When looking at the offensive guard (OG) class this year, it’s hard not to get caught up in the big names. When you see the Cyril Richardson’s, Xavier Su-a-Filo’s of the world, it’s tough to want to focus on the other guys that are in the class. There’s one name that sticks out to me, and he deserves better publicity than he currently has. That name is Jon Halapio, the right guard from the Gators.
Halapio isn’t the star-studded player that everyone covets, and frankly he’s a bit under the radar. It certainly didn’t help that he played with a torn pectoral muscle his senior year as well. What many don’t realize is that Halapio is truly a pretty impressive player when you sit down and watch his tape and compare it from the junior years and senior years. Halapio’s ability to make plays on the move, and as my friend Jeff Risdon said “he’s a pancake machine”, allows for Halapio to be an attractive commodity to many NFL teams moving forward. Below I’ll dissect both Halapio’s run blocking as well as pass blocking to give truly a good glimpse into what Halapio does well, as well as struggles with.
For my money, this is what Halapio excels in overall. He may not be the best player on the field and not the most gifted athlete, but he will pile drive you into the ground with no remorse. Halapio’s ability to finish plays with authority and open lanes up for his running back’s (RB) make him someone that players as well as fans can enjoy. While he does finish plays and he makes plays happen, Halapio does have technique flaws with his run blocking. When looking at film, you can notice early on that Halapio has a little bit of a habit of lunging at players when they aren’t lined up directly across from him. This tends to Halapio basically taking himself out of the play because he’s now on the ground and can’t make his blocks. What is impressive is Halapio’s leg drive on run plays. Halapio’s got a great knack of never letting his feet stop moving and usually it leads to him being the winner of the battle against his opponent. If Halapio can work to improve his overall technique and get away from lunging at his opponent, then he very well could become one good starting guard in the NFL.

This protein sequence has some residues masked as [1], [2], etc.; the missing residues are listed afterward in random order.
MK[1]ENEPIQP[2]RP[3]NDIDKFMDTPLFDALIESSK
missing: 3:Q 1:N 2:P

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If you were to compare run blocking to pass blocking with Halapio, pass blocking would be the weaker of the two. It’s not so much that his ability is lacking, it’s more that his technique flaws really lead to a lot of his downfalls. Watching Halapio on film, it’s apparent that his lunging issues in run blocking extend some into his pass blocking ability. Instead of staying in his base and not trying to overextend or do too much, Halapio does end up lunging and overextending from his base and can get caught off-guard. This ends up to the better defensive tackles (DT) getting by him without much resistance. This though is more of a technique flaw and you can get that fixed with proper coaching and ability, but it will take more time to get it done because it’s going back to the true fundamentals of the game. I do enjoy watching Halapio when he stays truly in his base, because it can be a thing of beauty to watch. His punch and power is impressive and when he stays right there can make the best players stop dead in their tracks. The question with Halapio will come down to fixing the core technique flaws that he has in pass protection. The inconsistency will drive offensive line coaches crazy, but if they stay patient with him, then it’ll pay off quite well
The question now comes, what do we make of Halapio as a player and where can he projected? Well Halapio is that guy who you can take in round 4, let him learn and refine his flaws, and then watch him in year two make a significant impact. The inconsistencies are maddening on film, but the flashes of brilliance show just how much he can provide when he stays true to his game. Because of those inconsistencies, I’ve stayed pretty true to that 4th round grade mentioned above. If you have a good OL coach, then watch out because he could end up being one of the better offensive linemen of this class.